“To a Skylark”

The European skylark is noted for singing while hovering in the air, sometimes at great heights. Shelley writes, then, of a bird whose song he can hear although the bird itself is not visible.

Excerpts from “To a Skylark”

Hail to thee, blithe Spirit!

        Bird thou never wert,

    That from heaven, or near it,

        Pourest thy full heart

In profuse strains of unpremeditated art.

    Higher still and higher

        From the earth thou springest

    Like a cloud of fire;

        The blue deep thou wingest,

And singing still dost soar, and soaring ever singest.

    In the golden lightning

        Of the sunken sun,

    O’er which clouds are bright’ning,

        Thou dost float and run,

Like an unbodied joy whose race is just begun.

    The pale purple even

        Melts around thy flight;

    Like a star of heaven

        In the broad daylight

Thou art unseen, but yet I hear thy shrill delight,


The speaker hails the bird, referring to it as a spirit, not a bird, already intimating Romantic mysticism. In an example of anthropomorphismAttributing human characteristics to animals or inanimate objects., attributing human characteristics to animals or inanimate objects, the speaker depicts the bird having a heart so full of emotion that it spills forth in song, in “unpremeditated art,” a description that evokes Wordsworth’s definition of poetry as a “spontaneous overflow of powerful feeling.” As we cannot see stars in the daylight but know they’re there, the speaker cannot see the bird but is aware, through its song, of its presence. This explanation sets up a series of comparisons in response to the question “what is most like the bird?”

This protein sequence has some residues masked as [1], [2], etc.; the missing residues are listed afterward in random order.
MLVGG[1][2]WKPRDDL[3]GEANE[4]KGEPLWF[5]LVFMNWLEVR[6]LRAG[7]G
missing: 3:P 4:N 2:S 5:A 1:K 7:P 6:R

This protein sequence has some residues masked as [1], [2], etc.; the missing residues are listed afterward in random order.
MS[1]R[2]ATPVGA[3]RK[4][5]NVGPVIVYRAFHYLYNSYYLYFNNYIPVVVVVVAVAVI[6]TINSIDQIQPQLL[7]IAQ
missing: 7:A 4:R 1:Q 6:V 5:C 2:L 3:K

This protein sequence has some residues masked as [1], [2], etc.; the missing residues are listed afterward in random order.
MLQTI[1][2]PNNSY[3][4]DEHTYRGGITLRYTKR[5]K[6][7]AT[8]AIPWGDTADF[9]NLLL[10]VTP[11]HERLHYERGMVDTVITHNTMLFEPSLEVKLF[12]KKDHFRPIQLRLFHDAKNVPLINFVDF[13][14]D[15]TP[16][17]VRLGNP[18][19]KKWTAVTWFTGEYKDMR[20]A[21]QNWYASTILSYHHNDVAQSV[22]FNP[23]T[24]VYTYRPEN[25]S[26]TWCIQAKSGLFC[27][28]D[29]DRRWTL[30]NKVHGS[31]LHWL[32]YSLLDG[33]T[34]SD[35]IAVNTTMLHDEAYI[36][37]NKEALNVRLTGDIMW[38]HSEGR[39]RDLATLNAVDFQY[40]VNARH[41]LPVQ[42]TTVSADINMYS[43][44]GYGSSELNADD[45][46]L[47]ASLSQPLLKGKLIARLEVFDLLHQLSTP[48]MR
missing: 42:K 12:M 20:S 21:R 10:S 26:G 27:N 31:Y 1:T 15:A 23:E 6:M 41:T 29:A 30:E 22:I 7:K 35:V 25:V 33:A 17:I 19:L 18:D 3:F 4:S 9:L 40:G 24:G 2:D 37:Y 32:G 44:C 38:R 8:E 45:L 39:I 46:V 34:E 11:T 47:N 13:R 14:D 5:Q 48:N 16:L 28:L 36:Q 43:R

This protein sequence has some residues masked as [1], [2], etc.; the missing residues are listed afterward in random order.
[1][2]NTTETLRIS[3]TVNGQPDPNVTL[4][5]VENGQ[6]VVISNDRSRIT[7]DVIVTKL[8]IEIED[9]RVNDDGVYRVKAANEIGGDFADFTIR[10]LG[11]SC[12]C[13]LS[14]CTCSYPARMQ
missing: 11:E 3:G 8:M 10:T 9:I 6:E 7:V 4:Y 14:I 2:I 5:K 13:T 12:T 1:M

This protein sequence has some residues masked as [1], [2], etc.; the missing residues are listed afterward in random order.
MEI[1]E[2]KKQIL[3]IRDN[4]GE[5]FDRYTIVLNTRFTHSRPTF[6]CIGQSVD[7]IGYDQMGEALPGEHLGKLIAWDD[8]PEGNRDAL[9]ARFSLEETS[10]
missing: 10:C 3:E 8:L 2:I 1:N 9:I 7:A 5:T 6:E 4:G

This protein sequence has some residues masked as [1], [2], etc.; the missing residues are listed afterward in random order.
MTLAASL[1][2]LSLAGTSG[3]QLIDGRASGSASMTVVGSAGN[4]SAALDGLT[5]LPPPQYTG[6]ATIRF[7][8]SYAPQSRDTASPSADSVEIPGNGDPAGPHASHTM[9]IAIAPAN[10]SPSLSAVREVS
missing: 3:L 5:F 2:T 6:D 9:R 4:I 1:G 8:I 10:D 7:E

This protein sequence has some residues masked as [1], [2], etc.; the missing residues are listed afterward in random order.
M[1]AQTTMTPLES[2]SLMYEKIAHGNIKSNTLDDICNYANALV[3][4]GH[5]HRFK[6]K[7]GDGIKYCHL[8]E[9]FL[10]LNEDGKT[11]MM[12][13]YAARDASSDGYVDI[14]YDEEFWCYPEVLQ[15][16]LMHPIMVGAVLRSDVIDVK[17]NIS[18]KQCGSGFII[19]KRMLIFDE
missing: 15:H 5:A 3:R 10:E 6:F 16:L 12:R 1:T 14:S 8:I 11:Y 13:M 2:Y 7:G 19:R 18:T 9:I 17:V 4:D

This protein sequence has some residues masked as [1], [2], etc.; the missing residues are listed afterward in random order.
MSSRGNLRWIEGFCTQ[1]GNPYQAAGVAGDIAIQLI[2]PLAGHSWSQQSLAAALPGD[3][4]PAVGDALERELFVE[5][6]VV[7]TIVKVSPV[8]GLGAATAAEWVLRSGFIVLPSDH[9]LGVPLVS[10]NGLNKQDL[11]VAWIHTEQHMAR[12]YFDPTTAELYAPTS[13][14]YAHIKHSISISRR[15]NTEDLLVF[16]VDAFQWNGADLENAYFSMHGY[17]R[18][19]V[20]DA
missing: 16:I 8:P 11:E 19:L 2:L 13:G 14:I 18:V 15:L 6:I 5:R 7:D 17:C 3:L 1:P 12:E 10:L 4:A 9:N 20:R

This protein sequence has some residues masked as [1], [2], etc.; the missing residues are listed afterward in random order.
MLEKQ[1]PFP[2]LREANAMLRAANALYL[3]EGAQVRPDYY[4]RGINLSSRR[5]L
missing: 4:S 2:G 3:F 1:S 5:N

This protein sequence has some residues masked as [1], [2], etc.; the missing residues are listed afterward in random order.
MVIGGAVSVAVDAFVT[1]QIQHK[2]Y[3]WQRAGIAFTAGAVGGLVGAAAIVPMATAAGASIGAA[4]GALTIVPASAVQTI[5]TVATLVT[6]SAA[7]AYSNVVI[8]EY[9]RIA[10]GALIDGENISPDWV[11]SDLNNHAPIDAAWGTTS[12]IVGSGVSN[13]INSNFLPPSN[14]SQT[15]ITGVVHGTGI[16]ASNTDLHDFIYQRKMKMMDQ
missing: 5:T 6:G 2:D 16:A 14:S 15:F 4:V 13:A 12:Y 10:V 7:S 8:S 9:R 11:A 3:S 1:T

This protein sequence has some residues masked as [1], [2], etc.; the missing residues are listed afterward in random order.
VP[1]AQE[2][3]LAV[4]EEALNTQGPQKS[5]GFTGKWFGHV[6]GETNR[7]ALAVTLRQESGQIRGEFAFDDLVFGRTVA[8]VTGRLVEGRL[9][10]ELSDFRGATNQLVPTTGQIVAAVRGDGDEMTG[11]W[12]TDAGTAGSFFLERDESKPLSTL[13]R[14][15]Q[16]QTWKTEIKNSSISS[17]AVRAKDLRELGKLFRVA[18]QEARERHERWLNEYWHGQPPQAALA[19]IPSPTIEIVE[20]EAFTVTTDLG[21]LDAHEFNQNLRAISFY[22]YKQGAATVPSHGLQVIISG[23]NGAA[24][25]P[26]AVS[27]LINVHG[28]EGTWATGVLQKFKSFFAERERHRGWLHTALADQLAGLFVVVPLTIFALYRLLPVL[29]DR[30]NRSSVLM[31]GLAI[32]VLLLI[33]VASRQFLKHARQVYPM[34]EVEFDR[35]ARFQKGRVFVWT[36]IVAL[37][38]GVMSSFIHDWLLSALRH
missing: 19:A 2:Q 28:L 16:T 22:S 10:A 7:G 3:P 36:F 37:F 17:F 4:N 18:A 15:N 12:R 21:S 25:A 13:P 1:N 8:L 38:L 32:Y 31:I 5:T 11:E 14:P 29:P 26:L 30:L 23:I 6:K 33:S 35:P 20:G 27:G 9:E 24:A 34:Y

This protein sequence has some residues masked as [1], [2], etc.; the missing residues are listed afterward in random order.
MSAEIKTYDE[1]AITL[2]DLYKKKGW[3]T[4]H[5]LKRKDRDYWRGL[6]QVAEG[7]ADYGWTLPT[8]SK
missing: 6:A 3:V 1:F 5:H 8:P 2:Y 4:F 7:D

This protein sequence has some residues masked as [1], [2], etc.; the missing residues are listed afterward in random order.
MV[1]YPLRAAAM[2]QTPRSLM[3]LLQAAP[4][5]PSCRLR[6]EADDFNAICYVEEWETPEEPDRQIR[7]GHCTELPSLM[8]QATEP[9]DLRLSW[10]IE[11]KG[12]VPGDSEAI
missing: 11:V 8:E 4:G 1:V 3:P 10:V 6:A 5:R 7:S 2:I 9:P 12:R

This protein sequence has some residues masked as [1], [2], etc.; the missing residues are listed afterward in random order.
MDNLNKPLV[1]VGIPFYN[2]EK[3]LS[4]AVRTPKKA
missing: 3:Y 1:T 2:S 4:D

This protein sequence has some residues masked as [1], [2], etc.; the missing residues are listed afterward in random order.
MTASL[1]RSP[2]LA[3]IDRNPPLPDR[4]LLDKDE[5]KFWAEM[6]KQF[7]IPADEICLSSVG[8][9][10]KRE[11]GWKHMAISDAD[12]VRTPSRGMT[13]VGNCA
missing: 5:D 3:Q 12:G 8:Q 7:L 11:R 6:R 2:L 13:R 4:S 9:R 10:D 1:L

Like a poet hidden

        In the light of thought,

    Singing hymns unbidden,

        Till the world is wrought

To sympathy with hopes and fears it heeded not:

    Like a high-born maiden

        In a palace tower,

    Soothing her love-laden

        Soul in secret hour

With music sweet as love, which overflows her bower:

    Like a glow-worm golden

        In a dell of dew,

    Scattering unbeholden

        Its aerial hue

Among the flowers and grass, which screen it from the view:

    Like a rose embowered

        In its own green leaves,

    By warm winds deflowered,

        Till the scent it gives

Makes faint with too much sweet these heavy-winged thieves:


In a series of four stanzas parallel in structure the speaker presents four comparisons to the skylark—two human, two from nature.


We look before and after,

        And pine for what is not:

    Our sincerest laughter

        With some pain is fraught;

Our sweetest songs are those that tell of saddest thought.

Yet if we could scorn

        Hate, and pride, and fear;